Harry Potter’s Grief in the Books versus the Films

Grief is a central theme throughout the Harry Potter series, resonating deeply with readers and viewers alike. However, the portrayal and representation of grief differs significantly between the books and films, offering unique perspectives on the emotional journey of the titular character. In the books, readers are able to delve into the depths of grief with raw honesty and emotional complexity. From the beginning of Harry’s story, his life is wrought with grief, which is depicted as a visceral experience that consumes him, leaving Harry grappling with overwhelming pain and anguish. 

A scene in the novel which so drastically depicts this poignant theme is the moment shared between Harry and Dumbledore after the death of his godfather, Sirius Black. Harry, wracked with guilt and sadness, looks for solace from Albus Dumbledore, who says, “Harry, suffering like this proves you are still a man! This pain is part of being human -” (OOTP 824). Harry screams his response: “THEN – I – DON’T – WANT – TO – BE – HUMAN!” before throwing a “delicate silver instrument” across the room (OOTP 824). Harry, still in a fit of fury, continues, “I’VE HAD ENOUGH, I’VE SEEN ENOUGH, I WANT OUT, I WANT IT TO END, I DON’T CARE ANYMORE -” (OOTP 824). Harry’s rage masks his grief, but both emotions are so palpable that readers can feel the weight of them. The weight is hammered in further when Dumbledore calmly replies, “You care so much you feel as though you will bleed to death with the pain of it” (OOTP 824). 

In addition to these intense moments of grief, the books also capture Harry’s internal struggle with his emotions in quieter scenes. One such scene finds Harry wandering around Hogwarts, torn between seeking solace in the company of his friends and retreating into solitude to process his grief. In this moment of uncertainty, he encounters Nearly Headless Nick, the Gryffindor House ghost, and asks “‘People can come back, right? As ghosts […] Sirius won’t care if it’s unusual, he’ll come back, I know he will!’ And so strong was his belief that Harry actually turned his head to check the door, sure, for a split second, that he was going to see Sirius, pearly white and transparent but beaming, walking through it toward him” (OOTP 861). Harry’s belief that Sirius would return as a ghost, despite Nearly Headless Nick’s denial about the possibility, shows his desperate desire for his loved ones to still be present in some form.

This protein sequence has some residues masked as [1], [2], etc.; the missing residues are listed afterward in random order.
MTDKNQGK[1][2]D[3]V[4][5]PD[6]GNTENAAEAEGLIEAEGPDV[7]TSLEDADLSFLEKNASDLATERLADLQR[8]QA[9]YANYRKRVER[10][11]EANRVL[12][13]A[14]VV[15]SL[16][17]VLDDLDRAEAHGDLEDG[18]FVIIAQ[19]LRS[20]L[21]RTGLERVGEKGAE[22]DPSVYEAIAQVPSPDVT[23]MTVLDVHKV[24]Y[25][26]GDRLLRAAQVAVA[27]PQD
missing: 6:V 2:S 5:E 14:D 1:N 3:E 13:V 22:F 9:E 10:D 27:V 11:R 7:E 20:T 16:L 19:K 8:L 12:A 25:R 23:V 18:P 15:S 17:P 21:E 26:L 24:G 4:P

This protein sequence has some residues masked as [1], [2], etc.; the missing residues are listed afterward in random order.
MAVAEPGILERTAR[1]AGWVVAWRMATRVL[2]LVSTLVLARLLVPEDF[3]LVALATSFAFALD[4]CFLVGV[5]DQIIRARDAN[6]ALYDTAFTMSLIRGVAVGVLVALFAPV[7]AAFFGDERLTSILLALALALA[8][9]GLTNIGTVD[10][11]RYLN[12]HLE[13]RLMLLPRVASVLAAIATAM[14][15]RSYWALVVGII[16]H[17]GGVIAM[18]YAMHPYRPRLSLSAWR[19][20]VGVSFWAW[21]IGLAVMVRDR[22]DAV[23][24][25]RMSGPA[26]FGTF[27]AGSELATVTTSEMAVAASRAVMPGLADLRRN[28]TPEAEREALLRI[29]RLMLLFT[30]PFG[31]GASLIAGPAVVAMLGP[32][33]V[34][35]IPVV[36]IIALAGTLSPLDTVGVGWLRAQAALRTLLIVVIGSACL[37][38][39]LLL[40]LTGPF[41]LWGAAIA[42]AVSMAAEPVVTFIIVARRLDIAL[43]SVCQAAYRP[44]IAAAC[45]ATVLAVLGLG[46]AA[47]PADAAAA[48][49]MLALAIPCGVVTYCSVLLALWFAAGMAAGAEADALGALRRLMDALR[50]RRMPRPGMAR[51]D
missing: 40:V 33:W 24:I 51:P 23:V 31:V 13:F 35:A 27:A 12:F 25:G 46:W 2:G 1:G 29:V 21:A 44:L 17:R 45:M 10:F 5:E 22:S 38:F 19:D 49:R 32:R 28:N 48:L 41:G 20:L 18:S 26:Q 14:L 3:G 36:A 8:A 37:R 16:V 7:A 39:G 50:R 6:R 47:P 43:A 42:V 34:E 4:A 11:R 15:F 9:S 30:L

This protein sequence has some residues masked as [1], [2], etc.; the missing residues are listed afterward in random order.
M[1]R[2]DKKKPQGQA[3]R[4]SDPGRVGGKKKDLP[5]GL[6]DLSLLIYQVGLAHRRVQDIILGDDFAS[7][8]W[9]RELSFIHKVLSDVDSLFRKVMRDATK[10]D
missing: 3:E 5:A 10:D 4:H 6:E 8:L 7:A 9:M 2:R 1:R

Omitting Harry Potter’s tangible grief from the films does a profound disservice to both the characters and the viewers, especially those who have experienced various levels of grief themselves. Harry’s grief serves as a cornerstone of his character development. Moments like this raw breakdown in Dumbledore’s office offer crucial insights into his inner turmoil. With these scenes left out, the complexity of Harry’s character is diminished, and viewers, especially those who have grappled with grief, are deprived of the opportunity to witness their experiences reflected in Harry’s journey. 

Moreover, neglecting to delve into Harry’s grief undermines the series’s overarching themes of loss and resilience. The films missed an opportunity to authentically portray the human experience of navigating profound sorrow, instead filling the later films with invented moments of action and violence. As a television series is filmed and edited, how many fans would prefer to see these book moments included over scenes fabricated for TV audience enjoyment?

Maria Matsakis

As a Gryffindor, a Potterhead, and a fan of MuggleNet, I am so excited to be a part of the team! Thank you to the viewers who make this website a joy to be a part of. Here's to a new age of wizards and witches- until the very end!